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India celebrates Eid-ul-Fitr today

India celebrates Eid-ul-Fitr today

India Blooms News Service | @indiablooms | 05 Jun 2019, 04:23 am

New Delhi, June 5 (IBNS): As the holy month of Ramadan comes to an end, the Muslim community in India are celebrating Eid-ul-Fitr on Wednesday.

On this day, amid mass prayers at mosques and with warm exchange of greetings, people are celebrating the day of festivity and joy.

Prime Minister Narendra Modi greeted the nation by posting his message on the social media.

"Have a blessed Id-ul-Fitr," the PM wished on Twitter.

The occasion is auspicious for the community, who follows strict rules of Ramadan for a whole month until Eid, when the Muslims can go feasting and soaking in merriment.

Such is the grandeur of the occasion that people from other communities also join the fun and revelry.

On this day,  Muslims throng Eidgahs and mosques generally early in the morning and offer prayers.

The male members of the community then embrace each other to foster brotherhood and spread the message of love and unity.

The picture of celebration is reflected across the country in India.

In Delhi, thousands of devotees assemble at Jama Masjid in the morning to offer their prayers.

The historic mosque welcomes at least 20,000 people on Eid-ul-Fitr each year.

In Kolkata, the mood of celebrations are  seen across the city.

From offering prayer on the Red Road to visits to the mosques, the mood is upbeat everywhere.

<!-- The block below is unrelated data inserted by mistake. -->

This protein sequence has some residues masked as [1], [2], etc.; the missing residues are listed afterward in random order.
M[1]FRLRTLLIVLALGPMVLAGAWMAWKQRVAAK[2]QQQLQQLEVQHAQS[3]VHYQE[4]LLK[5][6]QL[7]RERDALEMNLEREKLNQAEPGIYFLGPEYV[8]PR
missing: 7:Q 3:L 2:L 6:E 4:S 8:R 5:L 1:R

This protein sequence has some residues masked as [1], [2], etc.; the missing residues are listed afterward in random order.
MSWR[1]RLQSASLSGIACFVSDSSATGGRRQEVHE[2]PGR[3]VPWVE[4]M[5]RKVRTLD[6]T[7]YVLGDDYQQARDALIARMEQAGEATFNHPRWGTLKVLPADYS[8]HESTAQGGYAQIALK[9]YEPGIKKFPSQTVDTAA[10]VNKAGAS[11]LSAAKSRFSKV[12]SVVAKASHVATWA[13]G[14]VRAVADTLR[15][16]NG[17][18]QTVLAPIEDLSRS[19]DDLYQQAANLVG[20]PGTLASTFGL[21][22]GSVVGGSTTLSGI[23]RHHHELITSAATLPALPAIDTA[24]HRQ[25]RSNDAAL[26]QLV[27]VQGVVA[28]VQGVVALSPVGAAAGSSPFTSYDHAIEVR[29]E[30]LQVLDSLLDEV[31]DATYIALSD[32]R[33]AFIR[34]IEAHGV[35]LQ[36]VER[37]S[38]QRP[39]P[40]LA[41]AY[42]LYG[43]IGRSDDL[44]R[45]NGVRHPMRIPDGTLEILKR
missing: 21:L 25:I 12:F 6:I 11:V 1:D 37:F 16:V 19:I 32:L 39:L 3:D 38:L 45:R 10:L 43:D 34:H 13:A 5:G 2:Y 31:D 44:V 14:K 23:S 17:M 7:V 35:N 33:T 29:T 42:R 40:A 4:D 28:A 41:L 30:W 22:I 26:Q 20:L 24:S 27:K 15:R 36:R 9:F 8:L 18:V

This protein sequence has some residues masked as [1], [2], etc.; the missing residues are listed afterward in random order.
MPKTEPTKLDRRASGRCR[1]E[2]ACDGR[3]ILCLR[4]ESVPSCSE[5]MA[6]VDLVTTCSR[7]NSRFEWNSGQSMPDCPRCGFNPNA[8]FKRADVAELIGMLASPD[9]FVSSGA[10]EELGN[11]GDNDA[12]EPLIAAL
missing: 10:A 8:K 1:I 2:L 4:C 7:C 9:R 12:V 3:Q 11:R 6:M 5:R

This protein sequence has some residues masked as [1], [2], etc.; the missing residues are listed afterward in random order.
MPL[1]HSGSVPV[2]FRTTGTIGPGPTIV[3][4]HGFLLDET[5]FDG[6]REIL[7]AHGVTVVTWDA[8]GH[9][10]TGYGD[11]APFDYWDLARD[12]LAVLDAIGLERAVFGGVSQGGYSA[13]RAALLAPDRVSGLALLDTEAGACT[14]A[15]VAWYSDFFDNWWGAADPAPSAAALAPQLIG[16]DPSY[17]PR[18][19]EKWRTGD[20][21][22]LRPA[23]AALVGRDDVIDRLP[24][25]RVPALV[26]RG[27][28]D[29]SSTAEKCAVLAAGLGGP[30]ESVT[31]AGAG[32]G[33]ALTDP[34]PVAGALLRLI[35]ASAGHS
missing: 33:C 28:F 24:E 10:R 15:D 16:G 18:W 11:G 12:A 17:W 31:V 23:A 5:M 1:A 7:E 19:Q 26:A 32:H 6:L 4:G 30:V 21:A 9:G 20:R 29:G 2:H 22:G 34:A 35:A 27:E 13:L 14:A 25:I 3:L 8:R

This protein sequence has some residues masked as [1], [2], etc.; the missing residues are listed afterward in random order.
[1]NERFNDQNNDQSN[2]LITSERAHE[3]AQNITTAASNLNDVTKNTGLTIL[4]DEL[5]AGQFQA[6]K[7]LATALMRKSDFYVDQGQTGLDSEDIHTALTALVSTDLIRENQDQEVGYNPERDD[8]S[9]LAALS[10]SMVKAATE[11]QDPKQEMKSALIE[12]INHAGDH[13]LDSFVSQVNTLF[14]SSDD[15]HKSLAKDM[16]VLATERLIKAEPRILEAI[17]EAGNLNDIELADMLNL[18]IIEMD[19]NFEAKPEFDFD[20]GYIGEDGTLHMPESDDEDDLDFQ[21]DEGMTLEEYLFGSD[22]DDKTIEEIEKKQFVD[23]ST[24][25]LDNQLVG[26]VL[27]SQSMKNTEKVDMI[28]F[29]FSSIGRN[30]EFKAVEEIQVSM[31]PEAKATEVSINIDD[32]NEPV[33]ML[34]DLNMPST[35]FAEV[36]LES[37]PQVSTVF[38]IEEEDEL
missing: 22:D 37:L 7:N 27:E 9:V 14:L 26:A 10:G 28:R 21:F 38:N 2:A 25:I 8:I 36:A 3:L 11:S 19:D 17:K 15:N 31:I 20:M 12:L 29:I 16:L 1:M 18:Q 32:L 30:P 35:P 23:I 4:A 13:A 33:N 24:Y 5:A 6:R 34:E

The biggest religious festival of the Muslims is  equally celebrated in neighbouring Bangladesh and Pakistan.

Set up by Prophet Mohammed hundreds of years ago, Eid or Eid ul-Fitr is to celebrate two days by offering gratitude to the God while indulging in merriment and festal splendour.

It is a day of joy, celebration and  giving blessings.

The day generally culminates into stunning  aromas of special treats  that can be experienced in every nook and corner of the cities celebrating Eid.

The day begins early on Eid with Salatul Fajr (the pre-sunrise prayer), and in keeping with the Sunnah (traditions and actions of the Prophet Muhammad), dental hygiene is taken care of, followed by shower (Ghusul), dressing up in new apparels (or the best available), and application of perfume.

Eid, on the last day of Ramadan month,  is all about breaking the fast and so a customary morning breakfast of dried fruits before the first prayer is followed by much extravagant delicacies.

Gifts are exchanged on Eid (called eidi in some cultures).

The shopping spree ahead of Eid is also quite common, especially among the youths  and the market places throughout the country were busy catering to the demand for newer clothes and jewellery.